U.S. Bank National Association v. Silicon Valley Fence Sales, Inc. et al, No. 0:2020cv02291 - Document 22 (D. Minn. 2021)

Court Description: OPINION AND ORDER: Defendant Frank P. Leal's Rule 12(b)(2) Motion to Dismiss 7 is DENIED. (Written Opinion). Signed by Judge Eric C. Tostrud on 1/5/2021. (RMM)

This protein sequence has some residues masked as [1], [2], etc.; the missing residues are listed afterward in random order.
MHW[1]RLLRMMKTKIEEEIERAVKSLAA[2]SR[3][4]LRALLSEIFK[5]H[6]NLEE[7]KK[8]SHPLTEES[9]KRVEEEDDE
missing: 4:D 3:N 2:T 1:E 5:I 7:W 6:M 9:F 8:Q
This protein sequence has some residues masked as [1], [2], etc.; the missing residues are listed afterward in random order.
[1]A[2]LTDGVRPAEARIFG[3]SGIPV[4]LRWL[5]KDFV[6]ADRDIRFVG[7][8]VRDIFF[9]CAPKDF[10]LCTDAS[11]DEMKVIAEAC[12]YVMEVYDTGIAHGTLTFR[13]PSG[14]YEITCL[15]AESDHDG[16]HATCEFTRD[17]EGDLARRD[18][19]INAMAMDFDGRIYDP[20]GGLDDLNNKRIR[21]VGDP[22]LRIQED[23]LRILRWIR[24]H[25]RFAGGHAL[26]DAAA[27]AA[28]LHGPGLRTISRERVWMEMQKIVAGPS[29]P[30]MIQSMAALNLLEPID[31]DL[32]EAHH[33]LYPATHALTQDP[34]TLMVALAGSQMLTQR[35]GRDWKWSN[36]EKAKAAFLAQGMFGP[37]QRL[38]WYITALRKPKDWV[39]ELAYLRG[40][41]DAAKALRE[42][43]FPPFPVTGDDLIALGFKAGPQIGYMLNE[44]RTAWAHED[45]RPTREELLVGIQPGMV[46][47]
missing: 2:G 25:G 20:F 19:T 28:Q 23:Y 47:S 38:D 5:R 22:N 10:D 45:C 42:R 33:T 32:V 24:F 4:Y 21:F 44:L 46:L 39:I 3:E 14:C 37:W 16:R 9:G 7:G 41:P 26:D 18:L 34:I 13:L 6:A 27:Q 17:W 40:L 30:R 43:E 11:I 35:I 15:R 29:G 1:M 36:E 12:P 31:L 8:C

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U.S. Bank National Association v. Silicon Valley Fence Sales, Inc. et al Doc. 22 CASE 0:20-cv-02291-ECT-ECW Doc. 22 Filed 01/05/21 Page 1 of 19 UNITED STATES DISTRICT COURT DISTRICT OF MINNESOTA U.S. Bank National Association, d/b/a U.S. Bank Equipment Finance, File No. 20-cv-2291 (ECT/ECW) Plaintiff, v. OPINION AND ORDER Silicon Valley Fence Sales, Inc. and Frank P. Léal, Defendants. Michael S. Dove, Gislason & Hunter LLP, New Ulm, MN, for Plaintiff U.S. Bank National Association. Russell M. Spence, Jr., Abraham S. Kaplan, and Jesse H. Kibort, Parker Daniels Kibort LLC, Minneapolis, MN, for Defendants Silicon Valley Fence Sales, Inc. and Frank P. Léal. In this diversity case, Plaintiff U.S. Bank National Association, doing business as U.S. Bank Equipment Finance, claims that Defendant Silicon Valley Fence Sales, Inc. failed to make required payments under two lease agreements and that Defendant Frank P. Léal failed to fulfill personal guaranties of Silicon Valley’s obligations under those agreements. Compl. [ECF No. 1-1]. Silicon Valley has filed an answer denying that U.S. Bank is entitled to any relief. ECF No. 5. Léal has filed a motion to dismiss for lack of personal jurisdiction. ECF No. 7. Léal’s motion will be denied because he consented to personal jurisdiction in Minnesota when he agreed to valid forum selection clauses. Dockets.Justia.com CASE 0:20-cv-02291-ECT-ECW Doc. 22 Filed 01/05/21 Page 2 of 19 I This case arises out of two contracts that Silicon Valley, a California corporation, entered into in 2017 with U.S. Bank, a national banking association with its “applicable” business address in Minnesota.1 Compl. ¶¶ 1–2, 5, 11, Exs. A, B. In both contracts, U.S. Bank agreed to lease certain equipment to Silicon Valley in exchange for a lump sum payment followed by recurring monthly payments. See id. The terms of the two agreements appear to be material in all relevant respects, and several features are worth highlighting. The beginning of each contract contains the following definitional phrase: “The words Lessee, you and your refer to Customer.” Id., Ex. A at 1, Ex. B. at 1. Silicon Valley, along with the contact information for its business, is listed next under the heading “Customer Information.” See id. Then come the basic terms of the agreement and the heading “Customer Acceptance,” under which Léal, a California resident and Silicon Valley’s president, signed on the company’s behalf. See id. The next page contains most of the fine print, including the following provision: “10. LAW, JURY WAIVER: . . . This Agreement will be governed by and construed in accordance with Minnesota law. You consent to jurisdiction and venue of any state or federal court in Minnesota and waive the defense of inconvenient forum.” Id., Ex. A at 2, Ex. B at 2. Léal also executed personal guaranties that Silicon Valley would perform its obligations. Specifically, under the heading “Continuing Personal Guaranty,” each 1 U.S. Bank’s Minnesota business address appears on the Parties’ contracts, and U.S. Bank describes the Minnesota address as the one “applicable to these proceedings,” Compl. ¶ 1, but it does not allege that it is headquartered in Minnesota. 2 CASE 0:20-cv-02291-ECT-ECW Doc. 22 Filed 01/05/21 Page 3 of 19 agreement says, “You unconditionally and absolutely, jointly and severally, guarantee that Customer will fully and promptly pay and perform all obligations under this Agreement and any addendums and supplements thereto. . . . You consent to the law and jurisdiction of the courts in Minnesota[.]” Id., Ex. A at 1, Ex. B at 1. Léal’s name is listed as “First Personal Guarantor” next to a signature that appears to be his. See id. According to U.S. Bank, Silicon Valley failed to make payments due under both agreements, and Léal failed to make payments due under his personal guaranties. Id. ¶¶ 7–8, 13–14. Both of those failures constituted “event[s] of default” under the agreements. Id. As of July 22, 2020, nearly $300,000 was due and owing under the agreements, and interest is continuing to accrue on a per diem basis. Id. ¶¶ 9, 15. To recover the missing payments, U.S. Bank sued both Silicon Valley and Léal in state court in Lyon County, Minnesota. After Defendants removed the case to federal court, ECF No. 1, Silicon Valley filed an answer, ECF No. 5. Léal, however, moved to dismiss the claims against him in his individual capacity for lack of personal jurisdiction. ECF No. 7. II “Personal jurisdiction . . . is an essential element of the jurisdiction of a district . . . court, without which the court is powerless to proceed to an adjudication.” Ruhrgas AG v. Marathon Oil Co., 526 U.S. 574, 584 (1999) (second alteration in original) (citation and internal quotation marks omitted). “When personal jurisdiction is challenged by a defendant, the plaintiff bears the burden to show that jurisdiction exists.” Fastpath, Inc. v. Arbela Techs. Corp., 760 F.3d 816, 820 (8th Cir. 2014) (citations omitted). “To 3 CASE 0:20-cv-02291-ECT-ECW Doc. 22 Filed 01/05/21 Page 4 of 19 successfully survive a motion to dismiss challenging personal jurisdiction, a plaintiff must make a prima facie showing of personal jurisdiction over the challenging defendant.” Id. (citations omitted). This requires a plaintiff to “state sufficient facts in the complaint to support a reasonable inference that [the defendants] can be subjected to jurisdiction within the state.” Dever v. Hentzen Coatings, Inc., 380 F.3d 1070, 1072 (8th Cir. 2004). Although a defendant may support its motion with affidavits or other exhibits, the court must still “look at the facts in the light most favorable to the nonmoving party and resolve all factual conflicts in favor of that party.” Epps v. Stewart Info. Servs. Corp., 327 F.3d 642, 646–47 (8th Cir. 2003); see also Pederson v. Frost, 951 F.3d 977, 980 (8th Cir. 2020).2 III “[T]o ensure that personal jurisdiction exists, a federal district court must satisfy itself that hearing the case is consistent with both the law of the forum state and due process.” Pederson, 951 F.3d at 979. Because “Minnesota’s long-arm statute ‘extend[s] the personal jurisdiction of Minnesota courts as far as the Due Process Clause of the federal 2 When parties “submit affidavits to bolster their positions on the motion, and the district court relies on the evidence, the motion is in substance one for summary judgment.” Creative Calling Sols., Inc. v. LF Beauty Ltd., 799 F.3d 975, 979 (8th Cir. 2015) (citations omitted). But a plaintiff’s obligation to introduce supporting evidence does not generally arise unless a defendant has introduced such evidence first. Dever, 380 F.3d at 1073 (citing Jet Charter Serv., Inc. v. W. Koeck, 907 F.2d 1110, 1112 (11th Cir. 1990)). Here, Léal has not submitted any evidence to support his motion. U.S. Bank has submitted an affidavit and an exhibit to show that Léal is the president of Silicon Valley, but it is not necessary to rely on it because the agreements attached to the complaint already contain that fact. Compl., Exs. A, B. It is therefore unnecessary to treat Léal’s motion as one for summary judgment. 4 CASE 0:20-cv-02291-ECT-ECW Doc. 22 Filed 01/05/21 Page 5 of 19 Constitution allows,’” Rilley v. MoneyMutual, LLC, 884 N.W.2d 321, 327 (Minn. 2016) (quoting Valspar Corp. v. Lukken Color Corp., 495 N.W.2d 408, 410 (Minn. 1992)), all that matters here is whether exercising personal jurisdiction over Léal would “offend due process,” Pederson, 951 F.3d at 980. Due process typically “requires that each defendant has sufficient ‘minimum contacts’ with the forum state so that ‘maintenance of the suit does not offend traditional notions of fair play and substantial justice.’” DURAG Inc. v. Kurzawski, No. 17-cv-5325 (ECT/HB), 2020 WL 2112296, at *4 (D. Minn. May 4, 2020) (quoting Daimler AG v. Bauman, 571 U.S. 117, 126 (2014)). This means “actions by the defendant” must “create a substantial connection with the forum [s]tate” and provide “fair warning” to the defendant that he may be subject to jurisdiction there. Burger King Corp. v. Rudzewicz, 471 U.S. 462, 472, 475 (1985). Minimum contacts are not the only way to satisfy due process. Because the personal-jurisdiction requirement is a waivable “individual right,” a defendant may “express[ly] or implied[ly] consent” to the court’s jurisdiction, and such consent makes the defendant’s contacts with the forum irrelevant. Ins. Corp. of Ireland, Ltd. v. Compagnie des Bauxites de Guinee, 456 U.S. 694, 703 (1982); see also Adam N. Steinman, Federal Practice and Procedure § 1067.3 (Oct. 2020 Update). One way that a defendant can consent to jurisdiction is by agreeing in advance to a contractual term that requires future disputes to be submitted “for resolution within a particular jurisdiction”—a provision commonly known as a forum selection clause. Burger King, 471 U.S. at 472 n.14; accord TRWL Fin. Establishment v. Select Int’l, Inc., 527 N.W.2d 573, 578 (Minn. Ct. App. 1995). 5 CASE 0:20-cv-02291-ECT-ECW Doc. 22 Filed 01/05/21 Page 6 of 19 As long as a forum selection clause is “valid,” litigating the case in the agreed-upon jurisdiction does not offend due process. Dominium Austin Partners, L.L.C. v. Emerson, 248 F.3d 720, 726 (8th Cir. 2001); see also ProMove, Inc. v. Siepman, 355 F. Supp. 3d 816, 821 (D. Minn. 2019). The Parties’ arguments revolve around the forum selection clauses in their agreements. Specifically, Léal argues that these clauses cannot provide a basis for personal jurisdiction over him in his individual capacity because: (1) the clauses do not apply to him; and (2) even if the clauses apply, they are invalid.3 See Def.’s Mem. at 5–11 [ECF No. 9]. U.S. Bank responds that the clauses apply to Léal and are valid under both federal and state law. See Pl.’s Mem. at 5–15 [ECF No. 15]. A Although the Parties address the applicability of the forum selection clauses at the end of their briefs, it makes sense to address this threshold question first. Léal’s only argument focuses on the agreements’ definition of the word “you” to mean “Customer.” Compl. Exs. A and B at 1. In his view, the “Customer” was Silicon Valley, so when the phrase “You consent to the law and jurisdiction of the courts in Minnesota” appears alongside the personal guaranty, “You” means Silicon Valley, not Léal. Id.; see Def.’s 3 U.S. Bank does not argue that Léal is subject to general personal jurisdiction, which makes it unnecessary to address Léal’s argument on that issue. See generally Def.’s Mem. at 5–6. Nor does U.S. Bank argue that Léal would have minimum contacts with Minnesota in the absence of the forum selection clauses. See Pl.’s Mem. at 4 (arguing that Léal’s minimum-contacts argument is “irrelevant” because of the forum selection clauses). In other words, Léal’s motion rises and falls with the applicability and enforceability of the clauses. 6 CASE 0:20-cv-02291-ECT-ECW Doc. 22 Filed 01/05/21 Page 7 of 19 Mem. at 9–10. U.S. Bank responds that, in context, the forum selection clauses in the personal guaranties unambiguously apply to Léal or, at the very least, generate an ambiguity that is inappropriate to resolve on a motion to dismiss. Pl.’s Mem. at 13–15. Evaluating these arguments requires some contract interpretation. The Parties appear to agree that Minnesota law—as opposed to federal law or some other state’s law— governs this interpretive question. See Def.’s Mem. at 9–11; Pl.’s Mem. at 13–15. Minnesota law will therefore be applied. See Reid v. Wright Med. Tech., Inc., No. 19-cv-1471 (ECT/HB), 2019 WL 4861988, at *2 (D. Minn. Oct. 2, 2019). Under Minnesota law, “the primary goal of contract interpretation is to determine and enforce the intent of the parties.” Motorsports Racing Plus, Inc. v. Arctic Cat Sales, Inc., 666 N.W.2d 320, 323 (Minn. 2003). When a contract is unambiguous, the “language must be given its plain and ordinary meaning[.]” Minneapolis Pub. Hous. Auth. v. Lor, 591 N.W.2d 700, 704 (Minn. 1999) (footnotes omitted). A contract is ambiguous only when its terms are “susceptible to more than one reasonable interpretation.” Staffing Specifix, Inc. v. TempWorks Mgmt. Servs., Inc., 913 N.W.2d 687, 692 (Minn. 2018). “The determination of whether a contract is ambiguous is a question of law, but the interpretation of an ambiguous contract is a question of fact[.]” Denelsbeck v. Wells Fargo & Co., 666 N.W.2d 339, 346 (Minn. 2003) (internal citation omitted). Two principles of contract interpretation are especially relevant to this case. “First, courts should ‘construe a contract as a whole’” and “‘attempt to avoid an interpretation of the contract that would render a provision meaningless.’” Qwinstar Corp. v. Anthony, 882 F.3d 748, 754–55 (8th Cir. 2018) (quoting Chergosky v. Crosstown Bell, Inc., 463 N.W.2d 7 CASE 0:20-cv-02291-ECT-ECW Doc. 22 Filed 01/05/21 Page 8 of 19 522, 525 (Minn. 1990)). “Second, ‘[w]here there is an apparent conflict between two clauses or provisions of a contract, it is the court’s duty to find harmony between them and to reconcile them if possible.’” Id. at 755 (quoting Nat’l City Bank v. Engler, 777 N.W.2d 762, 765 (Minn. Ct. App. 2010)). With these principles in mind, the only reasonable conclusion is that Léal agreed to the forum selection clause in each agreement in his personal capacity. It is true that the definition appearing at the top of the agreements, in isolation, suggests that the word “you” will refer only to Silicon Valley whenever it is used in the documents. But the language under the heading “Continuing Personal Guaranty” shows that this cannot be so. The first sentence of that section says: “You . . . guarantee that Customer will fully and promptly pay and perform all obligations under this Agreement[.]” Compl., Ex. A at 1 (emphasis added). Léal’s interpretation of this phrase, which would apply the contract’s general definition of “you,” leads to superfluity in two ways. First, it renders the personal guaranty meaningless by creating an illogical redundancy—i.e., Silicon Valley simply guaranteeing its own obligations. Second, it ignores the separate forum selection clause on page 2 of each agreement. Id., Ex. A at 2, Ex. B at 2. In that clause, unlike the personal-guaranty clause, the word “you” does not appear alongside the word “Customer,” and nothing else about its context suggests that “you” means anything other than Silicon Valley. If Léal’s reading is correct, then this second forum selection clause would add nothing.4 See Qwinstar Corp., 882 F.3d at 755. 4 The second forum selection clause contains one feature that the first does not: an explicit waiver of the “defense of inconvenient forum.” Compl., Ex. A at 2, Ex. B at 2. 8 CASE 0:20-cv-02291-ECT-ECW Doc. 22 Filed 01/05/21 Page 9 of 19 At most, the language in the personal guaranty creates an internal inconsistency with the agreements’ definition of the word “you.” It is reasonable, however, to harmonize these provisions by understanding the personal guaranties as essentially separate agreements within the broader lease agreements. First, the personal guaranties appear under a separate, clearly delineated heading. Second, they introduce a new party—the “First Personal Guarantor”—that does not seem to appear anywhere else in the lease agreements.5 Finally, as mentioned above, there are two distinct forum selection clauses. All three of these considerations confirm that two types of agreements are at play here, even if they are combined in a potentially confusing way. In the broader lease agreements, Silicon Valley agreed to submit to the jurisdiction of Minnesota courts. In the separate guaranties, Léal personally agreed to do the same. B The next question is whether the forum selection clauses in the agreements are valid, such that they can establish Léal’s consent to personal jurisdiction. See Dominium Austin Partners, 248 F.3d at 726; TRWL Fin. Establishment, 527 N.W.2d at 578. As a threshold matter, the Parties disagree over whether a federal district court in a diversity case should apply state or federal law to answer to this question. See generally Erie R.R. Co. v. Tompkins, 304 U.S. 64 (1938). Léal argues that state law applies and that, under Minnesota But this distinction is immaterial to the analysis. What matters is the agreement to submit to the jurisdiction of courts in Minnesota, which appears in both provisions. 5 One paragraph of the fine print on page 2 of the agreements uses the phrase “any guarantor,” in describing various events of default, Compl. Exs. A and B at 2 ¶ 6, but this reference simply contemplates the possibility that a personal guaranty might exist. 9 CASE 0:20-cv-02291-ECT-ECW Doc. 22 Filed 01/05/21 Page 10 of 19 law, the forum selection clauses are unenforceable and cannot be a basis for personal jurisdiction. Def.’s Mem. at 8–9; Def.’s Reply Mem. at 1–3 [ECF No. 20]. U.S. Bank argues that federal law applies, but because it acknowledges that there is some lack of clarity on the question, it argues that the forum selection clauses are enforceable under both federal and Minnesota law. Pl.’s Mem. at 5–13.6 Ultimately, it is unnecessary to resolve this question because the forum selection clauses are valid and enforceable under both federal and Minnesota law. 1 There is uncertainty as to whether a federal district court in a diversity case should apply state or federal law to decide whether a forum selection clause is enforceable. The Supreme Court has articulated a federal standard for evaluating such clauses in admiralty cases, see M/S Bremen v. Zapata Off-Shore Co., 407 U.S. 1 (1972); Carnival Cruise Lines, Inc. v. Shute, 499 U.S. 585 (1991), but it has not decided whether this standard applies in diversity cases, see Stewart Org., Inc. v. Ricoh Corp., 487 U.S. 22, 26–31 (1988). Rather, in Stewart, the Court sidestepped that broader question in favor of a narrower one, holding that a district court sitting in diversity should apply an on-point federal statute— specifically, 28 U.S.C. § 1404(a)—when ruling on a motion to transfer venue based on a forum selection clause. See id. at 28–31. 6 The Parties seem to agree that if state law applies, then it is the law of Minnesota, and this only makes sense in view of Léal’s “consent to the law . . . in Minnesota.” Compl., Exs. A and B at 1. 10 CASE 0:20-cv-02291-ECT-ECW Doc. 22 Filed 01/05/21 Page 11 of 19 A number of circuit courts have held that federal law governs the enforceability of a forum selection clause in a diversity case because the question is procedural in nature. See, e.g., Collins v. Mary Kay, Inc., 874 F.3d 176, 181 & n.3 (3d Cir. 2017) (collecting cases); see also 14D Arthur R. Miller, Federal Practice and Procedure § 3803.1 (Oct. 2020 Update). It is unclear whether the Eighth Circuit is among them. In one case, the court wrote that “enforcement, or not, of [a] contractual forum selection clause [is] a federal court procedural matter governed by federal law.” Fru-Con Const. Corp. v. Controlled Air, Inc., 574 F.3d 527, 538 (8th Cir. 2009). But that statement appeared as a somewhat passing reference in the court’s discussion of whether parallel proceedings existed for purposes of an abstention doctrine. See id. at 537–38. Both before and after Fru-Con, Eighth Circuit panels have treated the Erie question as an open one. See Union Elec. Co. v. Energy Ins. Mut. Ltd., 689 F.3d 968, 970–71 (8th Cir. 2012) (applying federal law to a motion to dismiss for improper venue based on a forum selection clause, but only because the parties did not argue that federal and state law differed or that state law should apply); Servewell Plumbing, LLC v. Fed. Ins. Co., 439 F.3d 786, 789 (8th Cir. 2006); Rainforest Cafe, Inc. v. EklecCo, L.L.C., 340 F.3d 544, 546 (8th Cir. 2003); M.B. Rests., Inc. v. CKE Rests., Inc., 183 F.3d 750, 752 n.4 (8th Cir. 1999).7 Even assuming that federal law generally governs the enforceability of forum selection clauses in the Eighth Circuit, it is not clear that federal law applies when the 7 In another early case on this issue, the Eighth Circuit claimed to hold that federal law governed, see Sun World Lines, Ltd. v. March Shipping Corp., 801 F.2d 1066, 1069 (8th Cir. 1986), but another panel quickly labeled that statement as dictum, see Farmland Indus., Inc. v. Frazier-Parrott Commodities, Inc., 806 F.2d 848, 852 (8th Cir. 1986). 11 CASE 0:20-cv-02291-ECT-ECW Doc. 22 Filed 01/05/21 Page 12 of 19 specific question before the court is whether a forum selection clause can establish personal jurisdiction over a nonresident defendant. In one case, the Eighth Circuit appeared to apply federal law in this context without recognizing or commenting on the choice-of-law question. See Dominium Austin Partners, 248 F.3d at 726. The Sixth Circuit, addressing the question head on, has held that, because “federal courts apply state law to determine questions of personal jurisdiction,” state law should govern the enforceability of a forum selection clause used to establish personal jurisdiction. Preferred Cap., Inc. v. Sarasota Kennel Club, Inc., 489 F.3d 303, 307–08 (6th Cir. 2007); see Alexander Proudfoot Co. World Headquarters v. Thayer, 877 F.2d 912, 916–19 (11th Cir. 1989) (same); 14D Arthur R. Miller, Federal Practice and Procedure § 3803.1 (Oct. 2020 Update) (describing this approach as “undoubtedly correct”); see also IFC Credit Corp. v. Aliano Brothers Gen. Contractors, Inc., 437 F.3d 606, 609 (7th Cir. 2006) (suggesting that to apply federal law under these circumstances would be inconsistent with the principle “that in a diversity case a federal court has personal jurisdiction over a defendant ‘only if a court of the state in which [the federal court] sits would have jurisdiction’” (citation omitted)). Courts in this District have diverged in their approaches. Some have simply concluded that federal law applies. See, e.g., Capsource Fin., Inc. v. Moore, No. 11-cv2753 (JRT/TNL), 2012 WL 2449935, at *3 n.6 (D. Minn. June 27, 2012) (citing Fru-Con, 574 F.3d at 538); cf. St. Jude Med. S.C., Inc. v. Suchomel, No. 19-cv-2400 (JRT/BRT), 2020 WL 1853653, at *4 & n.3 (D. Minn. Apr. 13, 2020) (applying federal law because the parties only cited federal law). Others have applied state law without explicitly considering the Erie question. See ELA Med., Inc. v. Advanced Cardiac Consultants, No. 12 CASE 0:20-cv-02291-ECT-ECW Doc. 22 Filed 01/05/21 Page 13 of 19 09-cv-3027 (ADM/JJG), 2010 WL 2243435, at *3–4 (D. Minn. June 1, 2010). Still others have applied both state and federal law, analyzing the two separately. See, e.g., Lyon Fin. Servs., Inc. v. Will H. Hall & Son Builders, Inc., No. 04-cv-4383 (ADM/AJB), 2005 WL 503371, at *2–4 (D. Minn. Mar. 4, 2005); Lyon Fin. Servs., Inc. v. Nowobilska Med. Ctr., Ltd., No. 05-cv-1820 (DWF/SRN), 2005 WL 3526682, at *3 (D. Minn. Dec. 22, 2005). Finally, some have avoided the Erie question by concluding that the standards for evaluating forum selection clauses are the same under Minnesota and federal law. See C.H. Robinson Worldwide, Inc. v. Rodriguez, No. 12-cv-264 (DSD/SER), 2012 WL 4856245, at *4 (D. Minn. Oct. 12, 2012); cf. Hitachi Cap. Am. Corp. v. McCollum, No. 19-cv-2747 (SRN/HB), 2020 WL 3977229, at *6 (D. Minn. July 14, 2020) (noting the parties’ agreement that the federal and state standards were the same). In sum, the Erie question here is a “sticky” one, Stewart, 487 U.S. at 25 (citation omitted), and the Eighth Circuit has not clearly answered it. As explained below, however, federal and state law appear to lead to the same result in this case, so it is not necessary to conduct a full Erie analysis in order to resolve Léal’s motion. 2 Both federal law and Minnesota law start with the basic proposition that forum selection clauses are “prima facie valid and should be enforced unless enforcement is shown by the resisting party to be unreasonable under the circumstances.” M/S Bremen, 407 U.S. at 10; see Hauenstein & Bermeister, Inc. v. Met-Fab Indus., Inc., 320 N.W.2d 886, 890 (Minn. 1982) (holding that such a clause “should be given effect unless it is shown by the party seeking to avoid [it] that to do so would be unfair or unreasonable”). In other 13 CASE 0:20-cv-02291-ECT-ECW Doc. 22 Filed 01/05/21 Page 14 of 19 words, although U.S. Bank has the burden to show the existence of personal jurisdiction, the burden shifts to Léal to show that the applicable forum selection clause is invalid. From there, federal courts and Minnesota courts provide slightly different articulations of how a resisting party might meet its burden. Those articulations will be applied separately. a Under the federal standard originating in M/S Bremen, a forum selection clause is unenforceable if: (1) it is “the product of fraud or overreach”; (2) the resisting party “would be deprived of his day in court if the clause [were] enforced”; or (3) enforcing the clause “would contravene the public policy of the forum in which the suit is brought.” St. Jude Med., 2020 WL 1853653, at *4 (citing Carnival Cruise Lines, 499 U.S. at 593–95, and Servewell Plumbing, 439 F.3d at 789–90). The first two prongs of this standard do not require much discussion. First, nothing in the record suggests that U.S. Bank used fraud or overreaching to procure the forum selection clause, and Léal does not argue otherwise. See generally M.B. Rests., 183 F.3d at 752–53 (enforcing a forum selection clause where a party “only allege[d] a belief that the contracts were procured by fraud”). Second, there is no evidence that forcing Léal to litigate in Minnesota would be so inconvenient that it would effectively deprive him of his day in court. See Dominium Austin Partners, 248 F.3d at 727. “[M]ere inconvenience” is not enough because courts generally presume that “the parties contemplated such inconvenience when they entered into their agreement.” Servewell Plumbing, 439 F.3d at 790 & n.6. And as U.S. Bank points out, Silicon Valley will already be litigating the case in Minnesota. Léal, as Silicon Valley’s president, will presumably be involved in that 14 CASE 0:20-cv-02291-ECT-ECW Doc. 22 Filed 01/05/21 Page 15 of 19 litigation. Any marginal increase in inconvenience caused by defending against the individual claim here is not enough to avoid the forum selection clause. Léal’s arguments seem to be focused on the third prong—that enforcing the clause would violate Minnesota public policy—although he frames his arguments around Minnesota law rather than federal law. He suggests that the agreements, as applied to him, are unreasonable contracts of adhesion. Def.’s Mem. at 8–9; Def.’s Reply Mem. at 5.8 Without providing any affidavits or other evidence to support his factual assertions, Léal says that nonparty equipment vendors “directed [him] to US Bank for financing,” that there was no opportunity to negotiate, that “[t]here is a significant inequality in bargaining power between the parties due to [] disparate size and financial worth,” and that it is difficult to obtain financing for the “very unique category of equipment” involved in this case. Def.’s Mem. at 9. As a general matter, “Minnesota courts routinely enforce [forum selection clauses] and . . . there is no public policy in Minnesota that contravenes the enforcement of such a clause.” St. Jude Med., 2020 WL 1853653, at *4 (quoting Airtel Wireless, LLC v. Mont. Elec. Co., 393 F. Supp. 2d 777, 785 (D. Minn. 2005)). Nonetheless, federal courts have recognized that a forum selection clause contained in a contract of adhesion might be 8 Léal raises one other argument in his reply brief. He says that, if the forum selection clause is ambiguous, then exercising personal jurisdiction over him would violate Minnesota’s public policy of having juries resolve the meaning of disputed contract terms. See Def.’s Reply Mem. at 5–7. But denying Léal’s motion to dismiss would not mean resolving disputed facts in a way that usurps the jury’s role. It would simply mean that, consistent with the standards of Rule 12, the court has construed the facts in favor of the nonmoving party. See Epps, 327 F.3d at 646–47. Léal does not cite any cases to support this theory for declining to enforce the forum selection clause. 15 CASE 0:20-cv-02291-ECT-ECW Doc. 22 Filed 01/05/21 Page 16 of 19 unenforceable. See, e.g., ELA Med., 2010 WL 2243435, at *3 (citing Carnival Cruise Lines, 499 U.S. at 589–90). Whether the agreements here were contracts of adhesion under Minnesota law will be discussed in greater detail below, but for purposes of the federal standard, Léal’s argument fails for two reasons. First, even if it is true that the agreements were “form contract[s] and that the individual clauses were not actually negotiated,” it does not follow that the forum selection clauses are “per se unenforceable.” C.H. Robinson, 2012 WL 4856245, at *4 (quoting M.B. Rests., 183 F.3d at 753). Rather, there must be some showing that the parties were “of highly unequal bargaining strength,” St. Jude Med., S.C., Inc. v. Biosense Webster, Inc., No. 12-cv-621 (ADM/AJB), 2012 WL 1576141, at *3 (D. Minn. May 4, 2012), and Léal has not made such a showing. Second, without substantiation, the conclusory assertions in Léal’s brief are not enough to invalidate the forum selection clause on this basis. See Dominium Austin Partners, 248 F.3d at 726–27 (rejecting a “bare assertion” that a contract was adhesive). b Under Minnesota law, a forum selection clause is unenforceable if: (1) “the chosen forum is a seriously inconvenient place for trial”; (2) the agreement is a contract of adhesion; or (3) the agreement is “otherwise unreasonable.” Hauenstein, 320 N.W.2d at 890. Once again, Léal does not rely on the inconvenience prong, and for the same reasons discussed above, that prong does not provide a basis for avoiding the forum selection clause. See id. (quoting Bremen, 407 U.S. at 19, for the proposition that the party must be “effectively deprived of a meaningful day in court”). Instead, he seems to combine the 16 CASE 0:20-cv-02291-ECT-ECW Doc. 22 Filed 01/05/21 Page 17 of 19 second and third prongs by arguing that the forum selection clauses fall under the “otherwise unreasonable” catch-all because they appear in contracts of adhesion. See Def.’s Reply Mem. at 2–3, 5. A contract of adhesion is one offered on a “take-it-or-leave-it” basis, generally between parties with disparate bargaining power. Hauenstein, 320 N.W.2d at 891. Boilerplate language alone does not create an adhesion contract. Instead, the adhesiveness of a contract depends upon factors such as the relative bargaining power of the parties, the opportunity for negotiation, the availability of the service for which the parties contracted, whether the service was a public necessity, and the business sophistication of the parties. Interfund Corp. v. O’Byrne, 462 N.W.2d 86, 88–89 (Minn. Ct. App. 1990) (internal citation omitted); see Personalized Mktg. Serv., Inc. v. Stotler & Co., 447 N.W.2d 447, 452 (Minn. Ct. App. 1989). “An agreement between parties with business experience is not the product of unequal bargaining power.” Alpha Sys. Integration, Inc. v. Silicon Graphics, Inc., 646 N.W.2d 904, 910 (Minn. Ct. App. 2002). Léal has not met his burden under this standard. First, although Léal is an individual rather than a business entity, he is the president of a corporation and presumably has “business experience,” which cuts against his argument that he lacked bargaining power. Alpha Sys. Integration, 646 N.W.2d at 910. Second, it is true that the agreements appear to be form contracts drafted by U.S. Bank, but “[t]he clause in question was not written in technical jargon,” the agreements were “easily readable,” and they “consist[ed] of only two pages.” Hauenstein, 320 N.W.2d at 891. All of this undermines the argument that there was no opportunity to negotiate. See id. Third, Léal asserts in his brief that it is difficult to obtain financing for the type of equipment that Silicon Valley sought, but he does not 17 CASE 0:20-cv-02291-ECT-ECW Doc. 22 Filed 01/05/21 Page 18 of 19 substantiate this statement, and nothing else in the record suggests that his personal agreement to U.S. Bank’s forum selection clause was the only way Silicon Valley could obtain the equipment it needed. Finally, there is no reason to believe that leasing equipment for use by a private business qualifies as a “public necessity.” These generally include things like “common carriers, hospitals and doctors, public utilities, innkeepers, public warehousemen, employers, . . . services involving extra-hazardous activities[,]” and other services “suitable for public regulation.” Schlobohm v. Spa Petite, Inc., 326 N.W.2d 920, 925 (Minn. 1982) (footnotes omitted). A private leasing agreement like the one here does not involve the type of public necessity that creates a risk of adhesion. See Lindsley v. DaimlerChrysler Fin. Servs. Ams. LLC, No. 08-cv-1466 (DWF/SRN), 2009 WL 383616, at *2 (D. Minn. Feb. 11, 2009) (“[A] contract for the financing of the purchase of a motor vehicle is not a contract for a public necessity[.]”). * Because Léal has not shown, under federal law or Minnesota law, that the forum selection clauses in his personal guaranties are invalid or unenforceable, he has consented to the personal jurisdiction of courts in Minnesota, and this consent satisfies due process. 18 CASE 0:20-cv-02291-ECT-ECW Doc. 22 Filed 01/05/21 Page 19 of 19 ORDER Based on the foregoing, and all the files, records, and proceedings herein, IT IS ORDERED THAT Defendant Frank P. Léal’s Rule 12(b)(2) Motion to Dismiss [ECF No. 7] is DENIED. Date: January 5, 2021 s/ Eric C. Tostrud Eric C. Tostrud United States District Court 19